Shakespeare Quotes: As luck would have it
As luck would have it Introduction
I'm Falstaff. I'm a larger-than-life guy who's always looking for a good time. I'll even lie, cheat, and steal to get a pile of cash or a good drink or two (or twenty). And you know what I think?
You shall hear. As good luck would have it, comes
in one Mistress Page; gives intelligence of Ford's
approach; and, in her invention and Ford's wife's
distraction, they conveyed me into a buck-basket. (3.5.76-79)
Who Said It and Where
Over at the local watering hole, Garter Inn, Falstaff and Master Ford are sharing a pint. Master Ford is afraid his wife is cheating on him. Since there's no Ryan's Roses, Maury, or Jerry Springer, Ford goes for the Elizabethan version. He disguises himself as a guy named "Brooke" (cool name, bro) so he can catch his wife in the act.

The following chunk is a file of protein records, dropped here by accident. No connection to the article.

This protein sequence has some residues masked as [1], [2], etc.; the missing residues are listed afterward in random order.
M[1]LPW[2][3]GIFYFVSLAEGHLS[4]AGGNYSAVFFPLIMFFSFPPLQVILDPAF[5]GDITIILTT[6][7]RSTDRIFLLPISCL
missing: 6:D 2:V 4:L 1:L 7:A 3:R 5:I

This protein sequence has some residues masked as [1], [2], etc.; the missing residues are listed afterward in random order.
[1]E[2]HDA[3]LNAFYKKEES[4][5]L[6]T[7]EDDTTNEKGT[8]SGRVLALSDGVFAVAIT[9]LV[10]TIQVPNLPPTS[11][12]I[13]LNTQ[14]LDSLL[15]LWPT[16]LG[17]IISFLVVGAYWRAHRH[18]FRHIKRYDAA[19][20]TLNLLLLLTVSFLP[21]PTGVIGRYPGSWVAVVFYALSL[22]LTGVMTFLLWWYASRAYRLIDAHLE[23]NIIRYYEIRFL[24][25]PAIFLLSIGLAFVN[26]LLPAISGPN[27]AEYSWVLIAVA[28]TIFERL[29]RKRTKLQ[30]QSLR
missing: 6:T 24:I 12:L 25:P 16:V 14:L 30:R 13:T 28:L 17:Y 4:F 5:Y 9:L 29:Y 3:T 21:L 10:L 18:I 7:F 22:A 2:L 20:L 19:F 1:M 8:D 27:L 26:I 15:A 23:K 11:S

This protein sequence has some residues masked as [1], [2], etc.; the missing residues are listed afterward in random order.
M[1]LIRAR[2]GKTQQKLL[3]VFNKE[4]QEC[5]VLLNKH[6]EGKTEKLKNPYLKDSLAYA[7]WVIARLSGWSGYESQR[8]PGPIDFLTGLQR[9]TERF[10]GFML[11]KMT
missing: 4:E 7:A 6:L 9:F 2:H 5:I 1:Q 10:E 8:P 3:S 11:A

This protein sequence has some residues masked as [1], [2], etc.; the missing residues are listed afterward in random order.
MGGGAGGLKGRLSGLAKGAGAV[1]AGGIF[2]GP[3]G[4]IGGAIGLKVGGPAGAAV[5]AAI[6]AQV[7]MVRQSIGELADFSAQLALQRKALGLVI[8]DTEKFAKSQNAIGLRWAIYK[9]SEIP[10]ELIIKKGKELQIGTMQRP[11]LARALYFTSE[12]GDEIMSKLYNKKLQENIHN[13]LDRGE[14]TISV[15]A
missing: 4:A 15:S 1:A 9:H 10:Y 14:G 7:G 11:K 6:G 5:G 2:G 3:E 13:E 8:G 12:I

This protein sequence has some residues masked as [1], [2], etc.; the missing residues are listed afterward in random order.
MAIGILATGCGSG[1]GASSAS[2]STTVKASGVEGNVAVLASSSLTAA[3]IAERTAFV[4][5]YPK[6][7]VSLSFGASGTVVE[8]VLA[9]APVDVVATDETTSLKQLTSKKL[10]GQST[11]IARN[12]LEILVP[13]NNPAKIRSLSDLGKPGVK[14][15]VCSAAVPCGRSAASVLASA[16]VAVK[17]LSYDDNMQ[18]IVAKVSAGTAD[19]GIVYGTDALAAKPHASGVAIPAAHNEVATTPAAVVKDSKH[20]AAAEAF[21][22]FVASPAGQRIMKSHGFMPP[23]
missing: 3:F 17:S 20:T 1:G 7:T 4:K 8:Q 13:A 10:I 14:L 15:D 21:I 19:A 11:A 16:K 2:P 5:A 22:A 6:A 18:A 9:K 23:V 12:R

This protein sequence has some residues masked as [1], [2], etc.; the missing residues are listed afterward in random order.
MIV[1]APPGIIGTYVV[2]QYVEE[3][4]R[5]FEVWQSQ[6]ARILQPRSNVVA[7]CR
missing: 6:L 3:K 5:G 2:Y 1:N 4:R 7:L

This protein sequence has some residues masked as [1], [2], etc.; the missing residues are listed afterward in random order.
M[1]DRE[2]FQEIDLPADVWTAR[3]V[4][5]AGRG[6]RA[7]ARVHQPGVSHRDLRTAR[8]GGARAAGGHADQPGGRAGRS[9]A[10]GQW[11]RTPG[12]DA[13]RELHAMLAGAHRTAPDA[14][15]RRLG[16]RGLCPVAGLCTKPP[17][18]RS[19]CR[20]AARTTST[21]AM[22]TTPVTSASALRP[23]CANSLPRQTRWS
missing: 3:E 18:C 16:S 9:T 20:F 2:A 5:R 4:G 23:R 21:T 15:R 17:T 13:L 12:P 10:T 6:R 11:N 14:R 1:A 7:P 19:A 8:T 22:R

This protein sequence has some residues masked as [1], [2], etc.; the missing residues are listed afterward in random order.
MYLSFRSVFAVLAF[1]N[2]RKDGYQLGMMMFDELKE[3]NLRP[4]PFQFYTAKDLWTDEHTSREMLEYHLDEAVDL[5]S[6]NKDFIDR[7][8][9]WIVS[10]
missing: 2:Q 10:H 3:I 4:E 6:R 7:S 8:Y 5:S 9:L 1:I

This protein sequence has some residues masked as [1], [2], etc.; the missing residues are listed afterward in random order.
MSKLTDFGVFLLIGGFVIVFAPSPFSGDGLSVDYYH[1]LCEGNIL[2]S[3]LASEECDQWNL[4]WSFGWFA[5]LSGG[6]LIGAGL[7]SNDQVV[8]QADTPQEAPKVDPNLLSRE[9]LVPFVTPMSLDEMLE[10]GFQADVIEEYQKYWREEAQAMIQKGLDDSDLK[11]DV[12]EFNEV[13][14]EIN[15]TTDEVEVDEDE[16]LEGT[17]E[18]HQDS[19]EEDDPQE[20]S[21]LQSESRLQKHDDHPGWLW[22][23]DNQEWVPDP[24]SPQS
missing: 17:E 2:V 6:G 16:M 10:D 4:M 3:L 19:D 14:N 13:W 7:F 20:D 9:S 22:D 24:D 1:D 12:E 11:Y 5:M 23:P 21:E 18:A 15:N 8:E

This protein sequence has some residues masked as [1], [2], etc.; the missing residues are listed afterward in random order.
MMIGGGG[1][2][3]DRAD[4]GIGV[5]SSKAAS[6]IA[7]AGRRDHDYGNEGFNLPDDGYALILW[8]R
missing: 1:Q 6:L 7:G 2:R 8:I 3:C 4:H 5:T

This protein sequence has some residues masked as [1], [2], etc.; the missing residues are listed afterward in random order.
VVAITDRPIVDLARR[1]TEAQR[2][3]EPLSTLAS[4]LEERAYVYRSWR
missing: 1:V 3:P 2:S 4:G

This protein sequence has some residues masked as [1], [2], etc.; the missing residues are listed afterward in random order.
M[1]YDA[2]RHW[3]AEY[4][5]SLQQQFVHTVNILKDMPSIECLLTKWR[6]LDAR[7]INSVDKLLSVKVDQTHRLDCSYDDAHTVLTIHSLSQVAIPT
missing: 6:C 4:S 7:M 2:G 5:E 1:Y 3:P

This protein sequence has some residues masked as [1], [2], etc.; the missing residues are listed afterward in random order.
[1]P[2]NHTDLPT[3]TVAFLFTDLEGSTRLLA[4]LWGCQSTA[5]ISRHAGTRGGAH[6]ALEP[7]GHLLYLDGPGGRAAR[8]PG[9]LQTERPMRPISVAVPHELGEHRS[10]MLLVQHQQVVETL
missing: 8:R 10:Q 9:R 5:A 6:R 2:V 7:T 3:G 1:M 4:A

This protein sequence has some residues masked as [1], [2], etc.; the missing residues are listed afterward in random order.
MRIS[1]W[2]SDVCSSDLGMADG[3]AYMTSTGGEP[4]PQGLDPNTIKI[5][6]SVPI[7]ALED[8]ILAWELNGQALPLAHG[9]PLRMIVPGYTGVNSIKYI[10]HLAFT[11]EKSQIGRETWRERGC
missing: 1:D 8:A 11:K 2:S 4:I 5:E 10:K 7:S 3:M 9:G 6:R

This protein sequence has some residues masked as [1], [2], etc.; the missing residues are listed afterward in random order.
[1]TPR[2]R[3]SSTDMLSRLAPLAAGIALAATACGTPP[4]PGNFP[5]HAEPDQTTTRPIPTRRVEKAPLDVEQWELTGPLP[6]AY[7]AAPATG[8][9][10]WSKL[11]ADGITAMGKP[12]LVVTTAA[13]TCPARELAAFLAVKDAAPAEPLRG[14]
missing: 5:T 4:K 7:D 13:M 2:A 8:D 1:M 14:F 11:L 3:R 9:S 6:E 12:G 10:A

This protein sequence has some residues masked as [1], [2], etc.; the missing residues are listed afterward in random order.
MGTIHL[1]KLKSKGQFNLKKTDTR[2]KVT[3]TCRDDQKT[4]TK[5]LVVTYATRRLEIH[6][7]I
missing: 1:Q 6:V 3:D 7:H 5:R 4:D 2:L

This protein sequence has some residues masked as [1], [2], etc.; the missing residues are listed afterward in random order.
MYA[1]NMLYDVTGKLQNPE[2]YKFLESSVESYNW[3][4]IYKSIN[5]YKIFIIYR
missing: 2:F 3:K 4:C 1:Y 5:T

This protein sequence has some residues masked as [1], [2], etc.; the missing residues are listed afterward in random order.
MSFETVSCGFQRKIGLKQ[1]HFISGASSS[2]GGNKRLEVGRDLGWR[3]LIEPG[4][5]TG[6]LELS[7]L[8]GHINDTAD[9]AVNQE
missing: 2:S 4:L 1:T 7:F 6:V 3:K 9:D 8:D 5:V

Back at the pub, "Brooke" sits down at the bar next to Falstaff and pretends to be Falstaff's BFF and newest drinking buddy. He really just wants the deets on what's going on between Falstaff and his wife.
Luckily, Falstaff tells "Brooke" about what happened to him earlier at the Ford house. We'll recap for you: Ford is right that something shady is going on, but he's way off about what it is. Falstaff has decided to put the moves on Mistress Ford and her friend, Mistress Page, but for some very sneaky reasons. See, the housewives have total access to their husbands' money so Falstaff thinks he can solve all his financial troubles by luring them into bed with a couple of super-steamy (okay, super-cheesy) love notes.
There's just one hitch. Mistress Page and Mistress Ford are BFFs, which means they tell each other everything. They've hatched a plan of their own to teach Falstaff a lesson he won't forget. They don't want to cheat on their husbands. They just want to have a little fun by making Falstaff think that they do.
Falstaff shows up at Mistress Ford's house looking to score. When Master Ford comes home, the wives stash the "fat" knight in a basket of stinky laundry that hasn't been washed in months and then dump it—and him—into the Thames River. Punk'd.
Falstaff recounts this experience to "Brooke" (a.k.a. Ford). Ford is livid but tries to keep a straight face. He finally has the evidence he needs to prove his wife is cheating… Not.